Dubai used to be predominantly associated with a flashy, glowing and glitzy image – especially in the early 2000, very much driven by certain consumer targets oozing opulence. Striking and shining colour contrasts, crystals and golden aesthetics used to be predominantly inherently part of hotels and restaurants.
At the time it opened 20 years ago the extravagant Burj Al Arab Hotel became not only an architectural symbol of Dubai, a true icon but also it redefined luxury as being ranked as seven stars. Many of those assuming that Dubai has in a way ‘moved on’ or changed this aesthetic of opulence, were proven wrong by Kempinski which sensibly opened The Emerald Palace on The Palm, a majestic palatial building inspired by iconic European palaces and castles associated to Royalty.
Moreover, Kempinski has taken the concept further, beyond the architecture and interior design, with no less than 6 distinct luxury dining venues, all outsourced of the most diverse cuisine types, including a restaurant by world renowned French Chef Alain Ducasse. The hotel also boasts one of the largest luxury Spas in Dubai, with a spectacular indoor heated pool. Most probably to ensure the best results in Dubai’s competitive market, the entire Spa has also been outsourced to a specialised operator, while it would exclusively use French luxury natural Spa brand Cinq Mondes. Nevertheless, outsourcing also comes with the huge risk of losing control to ensure consistency at all levels, especially from a service point of view.
It took Mandarin Oriental Hotel Group more than 8 years to identify THE ideal investor / developer as well as THE best location so that the property can equally cater to both leisure and corporate guest (also ‘bleisure’), as well as attract locals and expatriates. And the newly opened property Mandarin Oriental Jumeira shows the Asian based group has not taken anything for granted and has paid very careful attention to the gaps in the market, while maintaining intact its DNA.
Although, apparently, Dubai’s luxury sector has seemingly become oversupplied in the past 5 years, with a series of new ‘five star – luxury’ openings, it also became obvious that the genuine luxury players have pretty much remained the same, no major newcomer having opened in Dubai since Bulgari Resort in 2017. There are still properties of major international luxury hotel chains with a weak positioning due to lack of extensive renovations and far too many hotels have so easily assumed a ‘luxury positioning’.
Mandarin Oriental have sensibly developed a property which enjoys an ideal location in the heart of Dubai, yet still boasting a beach positioning (natural sand) with an interior design aesthetic which is at the same time understated especially in the dining venues, Spa and outdoors but with an eye-catching wow-factor lobby which exudes sophistication and glamour. The ‘sleek’ lines of design and the finest quality of materials and finishes for which Mandarin Oriental Hotels are famous for, are predominant in every single corner of the new urban resort.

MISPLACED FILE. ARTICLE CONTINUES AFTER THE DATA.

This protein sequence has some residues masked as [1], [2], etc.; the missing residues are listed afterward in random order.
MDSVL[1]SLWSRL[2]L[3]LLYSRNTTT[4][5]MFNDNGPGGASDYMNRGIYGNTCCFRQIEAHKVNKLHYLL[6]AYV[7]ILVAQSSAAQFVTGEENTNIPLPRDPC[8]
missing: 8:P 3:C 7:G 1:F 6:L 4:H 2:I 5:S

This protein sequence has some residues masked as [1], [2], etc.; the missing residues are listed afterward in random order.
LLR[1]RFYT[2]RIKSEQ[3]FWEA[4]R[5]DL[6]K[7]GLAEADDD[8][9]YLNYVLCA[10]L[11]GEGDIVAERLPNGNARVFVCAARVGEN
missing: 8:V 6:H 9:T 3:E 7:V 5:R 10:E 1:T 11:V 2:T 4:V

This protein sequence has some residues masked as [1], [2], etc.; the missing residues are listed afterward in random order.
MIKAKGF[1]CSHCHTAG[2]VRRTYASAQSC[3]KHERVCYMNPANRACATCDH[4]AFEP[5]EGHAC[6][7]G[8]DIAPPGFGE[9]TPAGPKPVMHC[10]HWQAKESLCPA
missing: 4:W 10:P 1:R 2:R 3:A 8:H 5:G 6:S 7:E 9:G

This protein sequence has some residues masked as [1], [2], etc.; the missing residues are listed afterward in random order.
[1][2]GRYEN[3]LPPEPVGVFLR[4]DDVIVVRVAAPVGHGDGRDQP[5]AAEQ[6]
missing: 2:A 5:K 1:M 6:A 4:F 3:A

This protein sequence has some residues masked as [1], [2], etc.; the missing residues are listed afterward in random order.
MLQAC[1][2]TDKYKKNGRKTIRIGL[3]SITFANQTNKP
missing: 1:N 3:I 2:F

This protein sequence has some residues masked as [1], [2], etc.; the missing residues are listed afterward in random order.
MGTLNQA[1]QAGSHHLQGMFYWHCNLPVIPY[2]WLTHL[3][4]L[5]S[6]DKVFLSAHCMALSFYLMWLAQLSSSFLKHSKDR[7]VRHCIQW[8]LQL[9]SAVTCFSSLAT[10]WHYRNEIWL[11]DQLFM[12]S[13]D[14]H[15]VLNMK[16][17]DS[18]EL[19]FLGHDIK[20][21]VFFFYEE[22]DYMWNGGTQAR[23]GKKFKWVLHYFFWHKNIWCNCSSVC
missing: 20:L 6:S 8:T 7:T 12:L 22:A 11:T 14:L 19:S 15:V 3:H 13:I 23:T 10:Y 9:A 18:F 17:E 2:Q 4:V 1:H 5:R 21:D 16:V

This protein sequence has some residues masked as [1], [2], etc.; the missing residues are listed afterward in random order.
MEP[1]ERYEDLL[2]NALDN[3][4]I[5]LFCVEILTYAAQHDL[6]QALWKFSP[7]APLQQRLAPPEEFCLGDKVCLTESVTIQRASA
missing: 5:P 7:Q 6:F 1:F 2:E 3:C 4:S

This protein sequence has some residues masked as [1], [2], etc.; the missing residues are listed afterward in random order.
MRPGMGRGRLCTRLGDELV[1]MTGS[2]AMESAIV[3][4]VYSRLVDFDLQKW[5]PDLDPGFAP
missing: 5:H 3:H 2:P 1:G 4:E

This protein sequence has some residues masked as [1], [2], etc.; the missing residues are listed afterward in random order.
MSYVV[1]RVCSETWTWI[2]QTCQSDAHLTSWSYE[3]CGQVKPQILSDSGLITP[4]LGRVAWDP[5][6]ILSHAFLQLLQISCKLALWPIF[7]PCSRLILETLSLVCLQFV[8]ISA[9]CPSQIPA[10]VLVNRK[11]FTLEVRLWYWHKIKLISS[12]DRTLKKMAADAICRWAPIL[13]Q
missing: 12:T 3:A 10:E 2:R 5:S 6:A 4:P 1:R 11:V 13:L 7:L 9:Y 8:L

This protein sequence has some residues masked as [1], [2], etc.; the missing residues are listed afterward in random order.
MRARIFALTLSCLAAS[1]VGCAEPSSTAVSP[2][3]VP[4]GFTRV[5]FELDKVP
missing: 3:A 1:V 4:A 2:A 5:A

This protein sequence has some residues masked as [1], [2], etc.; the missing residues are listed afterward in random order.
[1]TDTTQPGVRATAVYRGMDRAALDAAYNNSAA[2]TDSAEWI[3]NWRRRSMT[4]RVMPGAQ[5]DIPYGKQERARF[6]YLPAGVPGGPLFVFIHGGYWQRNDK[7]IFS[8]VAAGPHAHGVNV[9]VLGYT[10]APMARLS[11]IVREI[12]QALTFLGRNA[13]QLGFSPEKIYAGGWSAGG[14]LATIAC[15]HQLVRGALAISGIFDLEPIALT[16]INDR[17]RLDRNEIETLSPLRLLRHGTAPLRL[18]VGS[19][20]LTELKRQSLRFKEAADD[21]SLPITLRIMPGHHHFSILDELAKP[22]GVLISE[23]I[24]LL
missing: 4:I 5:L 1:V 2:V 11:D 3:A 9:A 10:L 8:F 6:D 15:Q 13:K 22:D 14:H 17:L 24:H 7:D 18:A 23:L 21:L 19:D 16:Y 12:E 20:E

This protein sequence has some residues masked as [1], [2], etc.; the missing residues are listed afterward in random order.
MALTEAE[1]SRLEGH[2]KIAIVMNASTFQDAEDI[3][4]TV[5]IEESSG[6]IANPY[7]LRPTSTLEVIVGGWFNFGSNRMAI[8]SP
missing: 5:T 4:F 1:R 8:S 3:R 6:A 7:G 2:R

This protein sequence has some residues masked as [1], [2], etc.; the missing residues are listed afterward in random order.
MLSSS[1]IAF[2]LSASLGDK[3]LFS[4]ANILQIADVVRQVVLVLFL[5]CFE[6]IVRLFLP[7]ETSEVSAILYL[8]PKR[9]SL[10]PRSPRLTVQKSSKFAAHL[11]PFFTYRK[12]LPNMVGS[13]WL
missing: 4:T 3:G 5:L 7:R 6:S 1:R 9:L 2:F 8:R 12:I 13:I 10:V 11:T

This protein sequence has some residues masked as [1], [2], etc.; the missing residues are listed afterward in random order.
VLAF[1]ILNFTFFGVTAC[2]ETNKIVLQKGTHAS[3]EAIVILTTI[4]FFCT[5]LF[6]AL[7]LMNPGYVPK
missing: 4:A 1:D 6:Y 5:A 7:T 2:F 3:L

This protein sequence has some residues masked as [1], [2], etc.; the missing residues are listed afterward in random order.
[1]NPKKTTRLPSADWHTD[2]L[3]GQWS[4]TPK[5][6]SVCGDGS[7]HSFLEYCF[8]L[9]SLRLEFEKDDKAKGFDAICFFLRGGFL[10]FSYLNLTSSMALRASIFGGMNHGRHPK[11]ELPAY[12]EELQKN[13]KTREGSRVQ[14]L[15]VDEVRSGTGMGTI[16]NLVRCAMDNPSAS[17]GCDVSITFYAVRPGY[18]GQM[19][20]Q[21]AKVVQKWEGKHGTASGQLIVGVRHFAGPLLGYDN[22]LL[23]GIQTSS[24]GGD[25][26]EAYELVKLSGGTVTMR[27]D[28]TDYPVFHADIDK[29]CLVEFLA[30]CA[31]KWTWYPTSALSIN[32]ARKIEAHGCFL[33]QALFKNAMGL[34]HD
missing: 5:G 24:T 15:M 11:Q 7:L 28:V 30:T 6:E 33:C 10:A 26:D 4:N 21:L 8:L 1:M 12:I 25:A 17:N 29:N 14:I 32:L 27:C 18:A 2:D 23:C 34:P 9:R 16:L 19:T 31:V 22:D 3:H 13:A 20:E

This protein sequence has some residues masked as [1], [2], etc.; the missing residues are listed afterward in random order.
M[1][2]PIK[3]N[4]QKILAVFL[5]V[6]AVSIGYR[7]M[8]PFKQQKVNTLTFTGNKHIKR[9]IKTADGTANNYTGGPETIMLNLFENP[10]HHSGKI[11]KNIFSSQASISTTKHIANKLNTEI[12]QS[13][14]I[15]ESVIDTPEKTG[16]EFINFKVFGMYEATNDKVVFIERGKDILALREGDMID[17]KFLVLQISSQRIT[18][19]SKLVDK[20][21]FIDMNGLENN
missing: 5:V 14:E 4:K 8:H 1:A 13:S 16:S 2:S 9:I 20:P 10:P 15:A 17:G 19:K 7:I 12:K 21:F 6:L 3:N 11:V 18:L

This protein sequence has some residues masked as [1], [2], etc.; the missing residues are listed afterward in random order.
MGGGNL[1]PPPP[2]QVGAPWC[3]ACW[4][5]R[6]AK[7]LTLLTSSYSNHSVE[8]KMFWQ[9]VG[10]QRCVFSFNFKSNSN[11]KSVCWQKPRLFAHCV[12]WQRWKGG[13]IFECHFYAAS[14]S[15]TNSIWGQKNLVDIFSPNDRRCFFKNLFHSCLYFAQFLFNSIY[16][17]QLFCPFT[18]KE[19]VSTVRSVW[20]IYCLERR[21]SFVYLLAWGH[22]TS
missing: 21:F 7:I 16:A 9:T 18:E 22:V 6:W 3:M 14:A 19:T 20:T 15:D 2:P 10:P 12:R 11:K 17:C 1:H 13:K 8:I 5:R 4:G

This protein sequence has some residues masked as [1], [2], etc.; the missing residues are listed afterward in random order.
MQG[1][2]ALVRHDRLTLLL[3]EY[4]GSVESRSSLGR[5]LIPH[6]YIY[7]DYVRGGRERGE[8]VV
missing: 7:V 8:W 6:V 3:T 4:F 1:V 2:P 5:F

The roof-top Tasca Restaurant headed by Portuguese Michelin starred Chef José Avillez has its own pool and a comfortable and casual interior design resembling an authentic Mediterranean tavern. Netsu is a Japanese steakhouse from acclaimed chef Ross Shonhan. In keeping with Mandarin Oriental’s successful approach to dining which emphasises the ultimate quality food, the best service standards, at affordable prices.
But the biggest achievement of Mandarin Oriental Jumeira is how fast it succeeded in reaching very high standards of service throughout all departments, as well as a level of consistency which already seems to be perfectly in control. Most of the staff I encountered have shown an incredible pride to work for Mandarin Oriental. It is actually being an MO Fan both a member of the MO family (staff) and guests.
Mandarin Oriental Jumeira is CPP-LUXURY.COM’s Dubai luxury hotel of the Year 2019 !
Caesar’s Palace Dubai, the non gaming property of the Las Vegas based Caesars Group in a joint venture with one of Dubai’s premier developers (Meraas), opened a large leisure resort made up of two distinct buildings, each with a different positioning, one targeting families and the other one being the luxurious one – yet both on the manmade artificial island of Bluewaters Dubai.
The rooms and suites are among the finest in Dubai with impeccable furnishings and state-of-the-art technology. Gordon Ramsey’s Hell’s Kitchen Restaurant is well conceived but lacking the desirability or the WOW factor to attract non-guests. The minimalist Asian style Spa is impeccably executed, yet extremely understated and basic compared to the rest of the resort which is all about catching attention, whether through giant sculptures of roof digital VR above the reception area.
There is also an outsourced lounge / club by The Cove Dubai which is slightly oddly positioned between the two buildings is the only buzzy and ‘happening’ section / venue of the entire resort. The compromises to admit children in both buildings, including The Cove pool & beach, the Palace beach and pools is a major peril for guests seeking to relax. Without the casino component and a major calibre entertainment act such as a singer (i.e. Celine or Mariah Carey) or a show such as Cirque du Soleil, the future doesn’t look very bright, at least not in the short term.
Oliver Petcu in Dubai
Separate comprehensive review articles for each hotel to follow. Watch out this space.
More from REVIEW
Known as Europe's oldest hotelier, Kempinski Hotels has long been yearning to establish itself among the world's top luxury hotel …
Despite being housed within a lacklustre office building and despite the lack of a Spa or a Michelin star dining, …
Housed within a spectacular heritage building that lends both grandeur and sophistication, LUTETIA is one Paris' most iconic hotels, the …